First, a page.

Tuesday, September 12, 2006

My Computer Hates Me

I got a call the other day (I’m in the computer repair business both onsite and online) from a computer user that would have been funny except I get them often. I answered the phone and there was a short pause then the person on the other side said “my computer hates me.”

It was a sad voice, one that wallowed in desperation. I could tell they actually thought that their computer was out to get them. They had accepted their destiny with no hope of any solution. I have to admit I have seen machines that can create that type of response.

I do a lot of in home computer repair and the same scenario is often repeated. Just like in football, the best offense is a good defense. Years ago I was in the military (Army) and our company slogan was “Always Be Prepared.” That applies to computer problems too. Only it should be “Always Back Up.”

Intermittent problems are the toughest to fix. Usually a hard drive, power unit, or section of RAM will create errors a few times before going to computer heaven. Most users ignore them if they re-boot and the problem temporarily goes away. Until the big bang, when the part has a catastrophic failure.

And then I get the call. My first question is “do you have a current backup of any important data?” Most of the time the answer is no, but I did do one last month, year, or whatever. And then the fun starts. If the user has a current backup, a simple hardware replace and software restore is all that is necessary. It’s a pain in the neck, but not a big deal.

Going in after data, when the hard drive has failed, is a lot more involved and expensive. About 80% of the time the data can be recovered. But it’s not quick and not very much fun for all involved. And if they are graphic files like digital photos, they can be easily damaged when the hard drive fails.

So if you don’t have a current backup, please do so as soon as you finish reading this article. You’ll save yourself a lot of grief and some poor computer repair guy (like me) a lot of work. Just so you don’t have an excuse I’ll give you some pointers on how to back up easy and often.

One of the reasons many people don’t back up is they don’t have their data organized to make it easy. The first step in creating a good backup plan is to put all of the files that change often in one directory. Chances are you are a Windows user and the My Documents directory is easy to use and most software defaults to save in that directory anyway.

Create subdirectories that make it easy to find files once they have been saved. My directory looks like this:

My Documents

- Data - Web Sites - Clients - Photos - Work In Progress - Programming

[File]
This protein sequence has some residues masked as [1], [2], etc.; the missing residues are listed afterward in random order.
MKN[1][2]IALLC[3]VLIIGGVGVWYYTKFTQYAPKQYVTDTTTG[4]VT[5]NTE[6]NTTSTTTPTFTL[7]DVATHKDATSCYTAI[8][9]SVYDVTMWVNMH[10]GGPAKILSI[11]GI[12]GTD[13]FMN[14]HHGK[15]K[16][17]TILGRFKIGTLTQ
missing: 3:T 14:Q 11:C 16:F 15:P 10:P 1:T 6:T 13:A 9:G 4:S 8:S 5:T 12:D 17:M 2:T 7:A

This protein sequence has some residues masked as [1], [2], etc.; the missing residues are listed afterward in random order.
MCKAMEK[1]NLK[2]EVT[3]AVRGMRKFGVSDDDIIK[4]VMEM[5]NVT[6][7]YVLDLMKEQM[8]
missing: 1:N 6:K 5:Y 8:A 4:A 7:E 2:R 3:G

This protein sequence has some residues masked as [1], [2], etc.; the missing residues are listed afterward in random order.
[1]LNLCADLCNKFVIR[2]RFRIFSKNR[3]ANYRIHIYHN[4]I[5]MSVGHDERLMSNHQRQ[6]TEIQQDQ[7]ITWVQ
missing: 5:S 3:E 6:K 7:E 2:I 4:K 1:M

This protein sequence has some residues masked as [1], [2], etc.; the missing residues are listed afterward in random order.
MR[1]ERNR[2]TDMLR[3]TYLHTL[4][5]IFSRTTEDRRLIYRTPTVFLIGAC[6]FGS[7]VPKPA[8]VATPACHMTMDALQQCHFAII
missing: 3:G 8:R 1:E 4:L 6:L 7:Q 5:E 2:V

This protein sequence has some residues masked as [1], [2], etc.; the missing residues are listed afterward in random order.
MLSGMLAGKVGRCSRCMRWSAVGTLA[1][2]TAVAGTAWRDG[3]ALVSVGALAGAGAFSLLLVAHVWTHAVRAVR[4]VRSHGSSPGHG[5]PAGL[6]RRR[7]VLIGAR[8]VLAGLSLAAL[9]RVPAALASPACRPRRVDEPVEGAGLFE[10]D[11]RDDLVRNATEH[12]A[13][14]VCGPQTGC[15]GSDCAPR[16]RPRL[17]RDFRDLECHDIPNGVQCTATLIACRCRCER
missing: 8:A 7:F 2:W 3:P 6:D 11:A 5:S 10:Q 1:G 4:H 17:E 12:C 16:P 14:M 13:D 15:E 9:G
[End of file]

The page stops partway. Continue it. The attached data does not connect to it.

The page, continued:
Then under the subdirectories I have more specific directories by client or type of data. But when I go to do a backup, I just take the whole My Documents directory and it’s a done deal. Incremental backups can be made for just any directory that has changed that day or week. You can make your directory structure as sophisticated as you need, but put them all under one major directory.

There are other important files that you may want to periodically copy to your My Documents directory. Like Favorites from your browser, or any data that requires you save it to its own directory like many accounting packages. Also snag a copy of your email address book, important calendar, or to do lists.

Once all your data is in one place, you need a storage device large enough to back up your data. If it’s under 650 Megs, you can write it to a CD. Use either a write once or write multiple. If you have more data than can fit on a CD (or DVD, which can hold up to 4+ Gigs) you can always get a USB portable hard drive that holds up to 300 Gigs. The USB large end units go for under $100 on eBay.

OK, we have the data in one place, we have a device that can hold the amount of data we have to back up. Now you need to establish how often. My rule is every day for anything I’ve worked on. I’m lazy and hate to recreate anything twice. It really depends on whatever you are comfortable with replacing if things go awry.

If your storage device is big enough to hold multiple copies, you can do daily, weekly, and monthly in case you want to go back to a specific point in time on some of the data. It’s commonly referred to as the Grandfather Method. Many network servers are backed up in such a way so that information can be restore according to date and corrections made from that point on.

Any system you develop should be easy and quick or you won’t do it. The most common reason I get for not making backups is I didn’t have the time. So make it easy, and follow your schedule. You could also make a second copy and store offsite if necessary and the cost of replacement dictates.

You might want to test your backed-up data every once in a while to make sure that it is backing up and the data can be restored. The time to find out if the backups are bad is during a test and not an actual emergency. Better safe than sorry on data reliability.

So even if your computer hates you, you can have the satisfaction knowing that you have got a good fall back plan if it fails. A good backup can turn a disaster into a minor problem instead of a major setback.

About the Author John Dow owns a Web site that specializes in computer troubleshooting, security, and repair utilities.

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